You’ve just reached into the box for an allergy pill, energy bar, or diaper when DISASTER strikes. Your fingertips scrape cardboard and you realize you’re coming up empty – there is nothing left! This grave situation happens around the clock, around the world, but if you have an Amazon seller account, you can come to the aid of customers in a big, shiny way, by joining up with FBA Small and Light.
It’s a Jungle IN There
Amazon has changed the game for selling online.
You could say, it’s a jungle. Well, the actual Amazon is a desert, but when you’re an e-commerce company trying to figure out the lay of the land selling products online, the internet sure can feel like a jungle.
Well, consider the FBA Small and Light program your guide to the jungle. Nope, no one’s wearing khaki or one of those mosquito net hats and there are no booster shots required.
Basically, Amazon began its small and light program to assist sellers of – you guessed it! – “small and light” products. You pay less (or nothing) when you ship through their service and customers win too because they pay nothing in shipping fees.
Good Things Come in Small Packages
But they may not come directly from you to your customer.
Ever wonder what actually happens to that toothbrush, lipstick, or can of cat food once your customer orders it?
When you sell on Amazon, this can involve things like fulfillment centers “as large as 128 football fields,” conveyor systems, and packing stations.
Which is OK, but seems like a lot for your small and light items, right? Almost makes you want to ask that lipstick to keep a little travel journal of all its adventures along the way!
Major Fees? No Thank You, Please
Great things come in small packages, but unfortunately, those small, light packages still cost a lot to ship. There’s just no way of getting around it. Or is there?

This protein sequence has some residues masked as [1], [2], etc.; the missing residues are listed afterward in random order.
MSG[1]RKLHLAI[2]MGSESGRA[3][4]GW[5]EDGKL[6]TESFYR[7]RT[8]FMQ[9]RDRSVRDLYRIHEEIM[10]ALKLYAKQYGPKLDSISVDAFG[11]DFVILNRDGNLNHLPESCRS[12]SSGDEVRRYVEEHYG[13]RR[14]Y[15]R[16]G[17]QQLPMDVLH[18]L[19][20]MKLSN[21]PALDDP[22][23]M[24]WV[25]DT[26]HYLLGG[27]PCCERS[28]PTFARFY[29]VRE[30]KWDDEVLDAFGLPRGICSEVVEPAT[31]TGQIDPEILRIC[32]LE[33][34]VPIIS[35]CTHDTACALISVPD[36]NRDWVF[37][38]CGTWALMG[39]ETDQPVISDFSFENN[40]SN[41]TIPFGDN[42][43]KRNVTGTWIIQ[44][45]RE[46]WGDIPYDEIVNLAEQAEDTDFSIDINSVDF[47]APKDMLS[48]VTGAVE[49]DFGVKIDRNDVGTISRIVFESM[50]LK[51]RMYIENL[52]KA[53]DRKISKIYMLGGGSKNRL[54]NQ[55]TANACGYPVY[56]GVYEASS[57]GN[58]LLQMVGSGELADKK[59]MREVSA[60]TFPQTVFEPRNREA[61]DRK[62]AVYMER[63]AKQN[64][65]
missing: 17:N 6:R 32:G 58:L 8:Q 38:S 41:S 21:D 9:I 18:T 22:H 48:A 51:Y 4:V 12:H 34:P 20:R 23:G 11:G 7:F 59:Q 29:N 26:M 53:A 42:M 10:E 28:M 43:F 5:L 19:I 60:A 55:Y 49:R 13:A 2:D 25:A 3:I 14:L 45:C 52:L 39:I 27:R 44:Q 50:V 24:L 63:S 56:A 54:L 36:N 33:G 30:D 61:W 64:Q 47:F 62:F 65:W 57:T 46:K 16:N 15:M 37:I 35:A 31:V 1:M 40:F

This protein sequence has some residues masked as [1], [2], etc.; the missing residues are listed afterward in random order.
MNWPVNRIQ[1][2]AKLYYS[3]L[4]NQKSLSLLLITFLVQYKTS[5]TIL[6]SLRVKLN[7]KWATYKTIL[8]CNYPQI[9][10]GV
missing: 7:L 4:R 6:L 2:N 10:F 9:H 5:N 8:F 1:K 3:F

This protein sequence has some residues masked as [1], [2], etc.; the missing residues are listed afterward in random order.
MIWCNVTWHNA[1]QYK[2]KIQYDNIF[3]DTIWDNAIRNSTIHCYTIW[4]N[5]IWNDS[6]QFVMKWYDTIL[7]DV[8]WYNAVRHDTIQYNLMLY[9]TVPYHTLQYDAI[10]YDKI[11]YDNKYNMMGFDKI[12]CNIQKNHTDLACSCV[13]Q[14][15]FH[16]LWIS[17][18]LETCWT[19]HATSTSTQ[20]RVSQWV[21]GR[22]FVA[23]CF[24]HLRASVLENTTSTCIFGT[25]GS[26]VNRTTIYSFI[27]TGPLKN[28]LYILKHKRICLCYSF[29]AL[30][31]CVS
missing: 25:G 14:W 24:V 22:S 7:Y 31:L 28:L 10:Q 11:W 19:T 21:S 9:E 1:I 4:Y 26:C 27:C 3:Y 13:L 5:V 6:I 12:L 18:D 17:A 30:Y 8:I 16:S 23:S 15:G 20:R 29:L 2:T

For too long, sellers have simply accepted Amazon’s fee schedule. This article from Michigan State University explains how Amazon was justifying its “proportional fees” in 2011 and research reveals that it’s mostly from “seller participation.”
But it’s not in your best interest to just blindly participate, especially when your “small and light” products could end up costing you hefty fees.
At Wharton University, professors discussed whether sellers were simply paying the fees because they were desperate for business.
Hitting the One-Click Brick (Wall)
Amazon coined the term “one-click ship,” but it doesn’t always make it as easy as one-click for third party logistics (that’s you).
A way to reduce your costs is with multi-channel fulfillment. Remember the Wall Street chant: Diversify, Diversify, Diversify? Well, it can really help with your FBA Small and Light products, too.
When you partner with a third party logistics company, you get your own version of that Amazonian tour guide but expanded to around-the-world potential. Benefits include:
Listings on sites such as eBay, Rakuten, Sears, Newegg, and international Amazon sites (not just your home country)
Products aren’t limited to “add-ons” (available only if a customer spends over Amazon’s ever-rising minimum requirement level)